After Westchester, Bland went to Syracuse, where he played for two seasons with Jason Hart, who is also a USC assistant coach.
In 2011, the Aztecs hired him as an assistant coach.
Bland quickly built a reputation for recruiting. His magnetic personality helped him form immediate connections, people who know him say.
His reputation as a player gave him “instant credibility,” Taft coach Derrick Taylor said.
Said Inglewood coach Pat Roy: “You go to basketball games and big high school tournaments, Tony knows every kid that’s in the gym. Every kid wants to come over and shake his hand.”
Bland occupied a role particularly valuable in the freewheeling but insular local basketball scene. He was a connector. Players gravitated to him. Coaches valued his opinions. Old heads respected him. If you wanted to make an introduction, Bland could help.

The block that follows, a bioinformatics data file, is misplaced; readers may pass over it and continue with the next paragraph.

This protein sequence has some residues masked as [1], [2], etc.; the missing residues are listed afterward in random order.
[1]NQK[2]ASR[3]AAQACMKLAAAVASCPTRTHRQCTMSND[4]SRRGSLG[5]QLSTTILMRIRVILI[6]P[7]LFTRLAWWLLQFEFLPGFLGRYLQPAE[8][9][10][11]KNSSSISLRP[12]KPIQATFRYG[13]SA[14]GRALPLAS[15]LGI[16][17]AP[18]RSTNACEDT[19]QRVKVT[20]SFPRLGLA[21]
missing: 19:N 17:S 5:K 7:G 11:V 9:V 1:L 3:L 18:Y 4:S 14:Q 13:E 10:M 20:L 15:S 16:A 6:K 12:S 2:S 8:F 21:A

“There are a lot of guys who can do Xs and O’s, but there aren’t a lot of guys who can go into Westchester or Compton or Harvard-Westlake and immediately have a connection with a coach or his AAU coach or know someone his parents played with,” said Mark Zeigler, a reporter who covered Bland for the San Diego Union-Tribune. “And Tony’s one of those guys.”
Steve Fisher, who coached Bland at San Diego State and later hired him, declined to comment on the situation through a school spokesman. Brian Dutcher, the current San Diego State coach, coached Bland and worked with him on Fisher’s staff. Dutcher told reporters Tuesday that Bland “represented himself and the university with great integrity. What he did at USC, I can’t comment on that.”
As a recruiter, Bland made an immediate impact for the Trojans.